john mayer

John Robert “JR” Mayer, 18, pleaded not guilty Wednesday, Aug. 28, in state court in Pierre to a felony count of possession of "shatter," a potent extract of marijuana. He was arrested around midnight Monday, July 29, by Pierre police on LaFramboise Island. His attorney, Russ Janklow, told retired Judge Thomas Trimble he was close to making a deal with prosecutors on the charge that could mean 5 years in prison. (Photo Hughes County Jail)

Police stopped John Mayer  minutes before midnight Monday, July 29 on LaFramboise Island in the Missouri River in Pierre on suspicion of under-age drinking and drug use.

By 12:40 a.m., Tuesday, Mayer, who turned 18 in January, was in the Hughes County Jail on expected charges of felony drug possession and five lesser charges, including underage drinking and using pot.

Hughes County State’s Attorney Roxanne Hammond’s office filed those six counts against Mayer later Tuesday.

Count 1, a charge of possessing a schedule I or II illegal drug -  a category comprising many drugs including LSD, cocaine, methamphetamine or oxycodone - is a Class 5 felony with a maximum penalty of five years in prison upon conviction.

The other five charges are misdemeanor counts of possessing and using small amounts of pot and of having and using booze before he’s 21.

Mayer appeared before state Magistrate Judge Leo Disburg on Monday afternoon on the six counts and was given a personal recognizance bond and released from jail. His next court appearance likely will be later in August.

The case of John Robert Mayer, known as JR, involved some unusual switching around for the state circuit court in Pierre.

Mayer’s mother is state Sixth Circuit Judge Bridget Mayer. When she was appointed in March by Gov. Kristi Noem, Mayer had been an assistant attorney general in Pierre for 30 years.

Her husband is Deputy Attorney General Robert Mayer, top lieutenant to the state’s attorney general and senior to the 11 assistant attorney generals.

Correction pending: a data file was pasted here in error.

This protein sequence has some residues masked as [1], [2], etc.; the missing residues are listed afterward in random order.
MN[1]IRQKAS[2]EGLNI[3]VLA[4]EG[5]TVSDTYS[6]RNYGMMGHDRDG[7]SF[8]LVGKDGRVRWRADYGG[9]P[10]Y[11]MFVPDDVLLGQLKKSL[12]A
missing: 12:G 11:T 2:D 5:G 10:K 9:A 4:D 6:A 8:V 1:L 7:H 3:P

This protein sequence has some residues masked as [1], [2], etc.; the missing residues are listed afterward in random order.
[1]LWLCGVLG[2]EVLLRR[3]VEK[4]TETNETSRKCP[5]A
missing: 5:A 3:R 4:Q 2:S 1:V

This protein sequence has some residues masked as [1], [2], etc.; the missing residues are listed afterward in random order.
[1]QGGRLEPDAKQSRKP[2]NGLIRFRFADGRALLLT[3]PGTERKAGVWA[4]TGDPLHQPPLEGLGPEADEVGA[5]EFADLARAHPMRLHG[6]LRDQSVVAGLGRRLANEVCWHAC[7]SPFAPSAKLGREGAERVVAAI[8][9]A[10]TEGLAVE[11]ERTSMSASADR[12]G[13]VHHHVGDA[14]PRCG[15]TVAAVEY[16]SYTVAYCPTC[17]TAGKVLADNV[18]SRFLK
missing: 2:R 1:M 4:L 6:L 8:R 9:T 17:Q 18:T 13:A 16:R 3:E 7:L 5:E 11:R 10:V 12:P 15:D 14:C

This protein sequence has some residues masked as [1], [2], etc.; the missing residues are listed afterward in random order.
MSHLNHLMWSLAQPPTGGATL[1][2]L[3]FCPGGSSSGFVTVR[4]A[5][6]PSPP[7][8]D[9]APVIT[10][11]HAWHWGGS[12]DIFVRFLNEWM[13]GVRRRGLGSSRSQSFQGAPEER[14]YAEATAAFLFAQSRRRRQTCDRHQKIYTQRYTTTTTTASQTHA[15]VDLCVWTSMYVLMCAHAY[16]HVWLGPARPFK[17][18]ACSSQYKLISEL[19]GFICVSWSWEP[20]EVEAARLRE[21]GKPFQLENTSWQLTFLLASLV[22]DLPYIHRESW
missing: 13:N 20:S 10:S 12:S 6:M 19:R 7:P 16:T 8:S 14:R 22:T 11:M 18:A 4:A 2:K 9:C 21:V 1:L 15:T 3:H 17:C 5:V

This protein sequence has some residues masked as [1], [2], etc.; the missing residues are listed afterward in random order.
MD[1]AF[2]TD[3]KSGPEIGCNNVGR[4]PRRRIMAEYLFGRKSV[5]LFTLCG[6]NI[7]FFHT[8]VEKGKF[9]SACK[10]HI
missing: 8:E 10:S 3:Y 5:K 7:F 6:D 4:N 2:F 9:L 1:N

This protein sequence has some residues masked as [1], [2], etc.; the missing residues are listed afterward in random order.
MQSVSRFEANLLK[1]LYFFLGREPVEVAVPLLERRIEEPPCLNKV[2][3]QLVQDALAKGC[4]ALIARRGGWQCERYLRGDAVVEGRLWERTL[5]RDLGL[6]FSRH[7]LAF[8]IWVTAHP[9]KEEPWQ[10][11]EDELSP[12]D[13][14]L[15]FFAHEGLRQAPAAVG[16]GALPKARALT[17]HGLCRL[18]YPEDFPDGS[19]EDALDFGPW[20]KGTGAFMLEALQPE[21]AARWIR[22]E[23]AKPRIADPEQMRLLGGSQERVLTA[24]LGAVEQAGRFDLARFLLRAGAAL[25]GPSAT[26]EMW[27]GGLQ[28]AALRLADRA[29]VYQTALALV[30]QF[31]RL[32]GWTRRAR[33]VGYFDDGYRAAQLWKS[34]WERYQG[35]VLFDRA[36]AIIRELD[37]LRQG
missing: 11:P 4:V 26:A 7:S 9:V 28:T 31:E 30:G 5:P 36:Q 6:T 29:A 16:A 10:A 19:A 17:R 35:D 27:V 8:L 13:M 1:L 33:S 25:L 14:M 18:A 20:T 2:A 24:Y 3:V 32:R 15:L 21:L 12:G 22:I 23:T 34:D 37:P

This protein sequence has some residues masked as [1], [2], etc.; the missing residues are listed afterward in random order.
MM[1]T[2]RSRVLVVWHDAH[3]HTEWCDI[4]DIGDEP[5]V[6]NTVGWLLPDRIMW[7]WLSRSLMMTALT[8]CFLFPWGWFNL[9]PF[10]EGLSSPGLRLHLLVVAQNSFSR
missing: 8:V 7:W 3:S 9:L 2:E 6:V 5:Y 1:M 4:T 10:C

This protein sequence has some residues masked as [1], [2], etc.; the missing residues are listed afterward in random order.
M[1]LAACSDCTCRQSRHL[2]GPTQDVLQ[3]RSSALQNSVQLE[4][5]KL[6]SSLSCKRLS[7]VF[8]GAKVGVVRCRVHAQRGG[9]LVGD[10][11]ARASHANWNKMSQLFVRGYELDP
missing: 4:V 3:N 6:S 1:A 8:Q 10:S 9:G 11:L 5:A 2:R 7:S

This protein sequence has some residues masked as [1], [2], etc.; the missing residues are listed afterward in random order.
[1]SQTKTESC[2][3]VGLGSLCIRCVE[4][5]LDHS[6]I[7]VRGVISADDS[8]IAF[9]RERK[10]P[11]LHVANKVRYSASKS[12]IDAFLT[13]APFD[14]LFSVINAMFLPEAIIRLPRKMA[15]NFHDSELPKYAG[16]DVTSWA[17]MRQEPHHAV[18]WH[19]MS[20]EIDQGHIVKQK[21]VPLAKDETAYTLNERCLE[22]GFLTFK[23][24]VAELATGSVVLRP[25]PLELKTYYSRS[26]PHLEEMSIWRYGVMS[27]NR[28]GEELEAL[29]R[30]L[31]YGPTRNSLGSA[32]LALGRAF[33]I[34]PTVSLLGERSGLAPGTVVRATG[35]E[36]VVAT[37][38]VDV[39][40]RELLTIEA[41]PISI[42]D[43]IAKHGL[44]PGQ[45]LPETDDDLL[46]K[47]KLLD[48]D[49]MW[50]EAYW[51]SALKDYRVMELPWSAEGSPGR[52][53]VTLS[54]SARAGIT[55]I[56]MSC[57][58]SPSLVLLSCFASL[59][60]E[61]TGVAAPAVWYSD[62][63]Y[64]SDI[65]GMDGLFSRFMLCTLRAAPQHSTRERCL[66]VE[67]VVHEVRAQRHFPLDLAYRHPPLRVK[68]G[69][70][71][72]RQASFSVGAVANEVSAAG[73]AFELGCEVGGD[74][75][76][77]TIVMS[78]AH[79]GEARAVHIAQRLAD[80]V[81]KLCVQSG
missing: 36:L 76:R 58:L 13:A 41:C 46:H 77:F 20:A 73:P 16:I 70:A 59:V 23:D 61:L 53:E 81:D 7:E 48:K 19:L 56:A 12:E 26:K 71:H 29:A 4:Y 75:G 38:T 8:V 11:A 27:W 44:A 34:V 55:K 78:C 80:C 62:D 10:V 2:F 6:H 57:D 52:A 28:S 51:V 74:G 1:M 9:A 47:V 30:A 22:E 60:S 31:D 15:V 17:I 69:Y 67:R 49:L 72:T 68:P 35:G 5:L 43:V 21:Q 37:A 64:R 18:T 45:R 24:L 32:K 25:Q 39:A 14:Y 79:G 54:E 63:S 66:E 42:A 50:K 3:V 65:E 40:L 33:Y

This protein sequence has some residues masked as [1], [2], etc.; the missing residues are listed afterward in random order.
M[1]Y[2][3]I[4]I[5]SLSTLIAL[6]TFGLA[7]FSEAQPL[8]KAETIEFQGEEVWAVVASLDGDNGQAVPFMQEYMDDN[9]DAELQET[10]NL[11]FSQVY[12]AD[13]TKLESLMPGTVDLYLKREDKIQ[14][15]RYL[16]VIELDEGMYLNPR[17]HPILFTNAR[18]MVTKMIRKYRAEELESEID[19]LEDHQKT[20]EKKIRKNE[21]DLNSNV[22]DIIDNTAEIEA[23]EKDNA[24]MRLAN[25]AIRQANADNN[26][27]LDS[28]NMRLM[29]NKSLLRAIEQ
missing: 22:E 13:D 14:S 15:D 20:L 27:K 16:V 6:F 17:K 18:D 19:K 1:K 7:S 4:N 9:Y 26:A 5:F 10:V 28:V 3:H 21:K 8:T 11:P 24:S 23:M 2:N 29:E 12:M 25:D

He’s been a prosecutor for about 35 years and in 2014 was named South Dakota’s top prosecutor of the year.

John Mayer gave the family’s home in Pierre as his address to police.

Heather Covey, administrator of the state’s Sixth Circuit Court based in Pierre, told the Capital Journal that the Circuit’s Presiding Judge Bobbi J. Rank had tabbed retired 7th Circuit Judge Thomas Trimble of Rapid City, to hear John Mayer’s case.

Whenever there’s a conflict of interest or even the appearance of one — as when a court employee maybe be involved in, or have a personal connection to, a case — a judge from outside the 6th Circuit is appointed to the case to maintain the neutrality needed, Covey said.

She said Judge Mayer would not be commenting on the issue, as is routine for judges to avoid public comment on any case.

The Sixth Circuit has four judges (one of the four slots is empty at the moment) and one magistrate judge to serve 14 counties.

Trimble served 20 years on the bench in the Rapid-City-based 7th circuit before he retired in 2014.

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